SUMMARY OF INFLUENCES AND RESPONSES THAT SHAPE THE CHARACTER OF THE BUILT ENVIRONMENT
The area has a cold climate with a short
Summer is lush and green accented by the
whiteness of birch tree trunks.
The landscape is relatively flat, with many
lakes and bogs.
The groundwater table is high.
Coniferous forests prevail over deciduous
In winter, frost depth ranges from 4 feet to 8 feet.
Snowfall can reach 100 inches.
Snow stays on the ground all winter.
Prevailing winds are from the northwest.
The landscape is intimate, with most views
closed off by trees.
The summer climate is muggy and buggy.
Lakes and wetlands provide the main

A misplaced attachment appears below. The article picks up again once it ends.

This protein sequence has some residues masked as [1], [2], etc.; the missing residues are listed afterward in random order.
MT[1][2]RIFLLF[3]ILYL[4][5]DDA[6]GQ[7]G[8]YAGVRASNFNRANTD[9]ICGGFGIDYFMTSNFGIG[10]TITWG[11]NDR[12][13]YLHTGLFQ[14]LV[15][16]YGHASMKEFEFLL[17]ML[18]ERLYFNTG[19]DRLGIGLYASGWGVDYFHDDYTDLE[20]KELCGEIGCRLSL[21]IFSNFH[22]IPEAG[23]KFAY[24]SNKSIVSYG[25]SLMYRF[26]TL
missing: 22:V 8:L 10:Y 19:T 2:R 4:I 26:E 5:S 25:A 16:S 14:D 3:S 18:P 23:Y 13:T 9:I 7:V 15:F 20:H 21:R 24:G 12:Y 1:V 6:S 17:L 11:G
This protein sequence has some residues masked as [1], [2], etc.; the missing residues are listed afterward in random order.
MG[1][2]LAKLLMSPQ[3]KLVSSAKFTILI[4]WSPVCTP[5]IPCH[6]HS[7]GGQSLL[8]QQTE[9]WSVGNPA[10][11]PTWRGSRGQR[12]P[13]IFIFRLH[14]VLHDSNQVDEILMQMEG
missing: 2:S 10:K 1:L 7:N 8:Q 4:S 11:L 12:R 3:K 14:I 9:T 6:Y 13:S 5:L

openings for views.
Riparian zones protect the integrity of
lakeshores and water quality.
A strong tradition of well-constructed and
well-crafted structures endures.
Early white settlers were Scandinavian,
French, and northern European.
Early structures were log homes.
Settlements were traditionally close to water
Culture was shaped by tens of thousands of
Lakefront sites are desirable for structures
but are highly regulated and require setbacks.
Hunting, cross-country skiing, and fishing
(including ice fishing) are popular activities in
The culture values a manicured landscape,
which can be ecologically sterile.
Ten million people live within driving distance
of national forest facilities.
Examples of cultural influence in structures:
Scandinavian log influence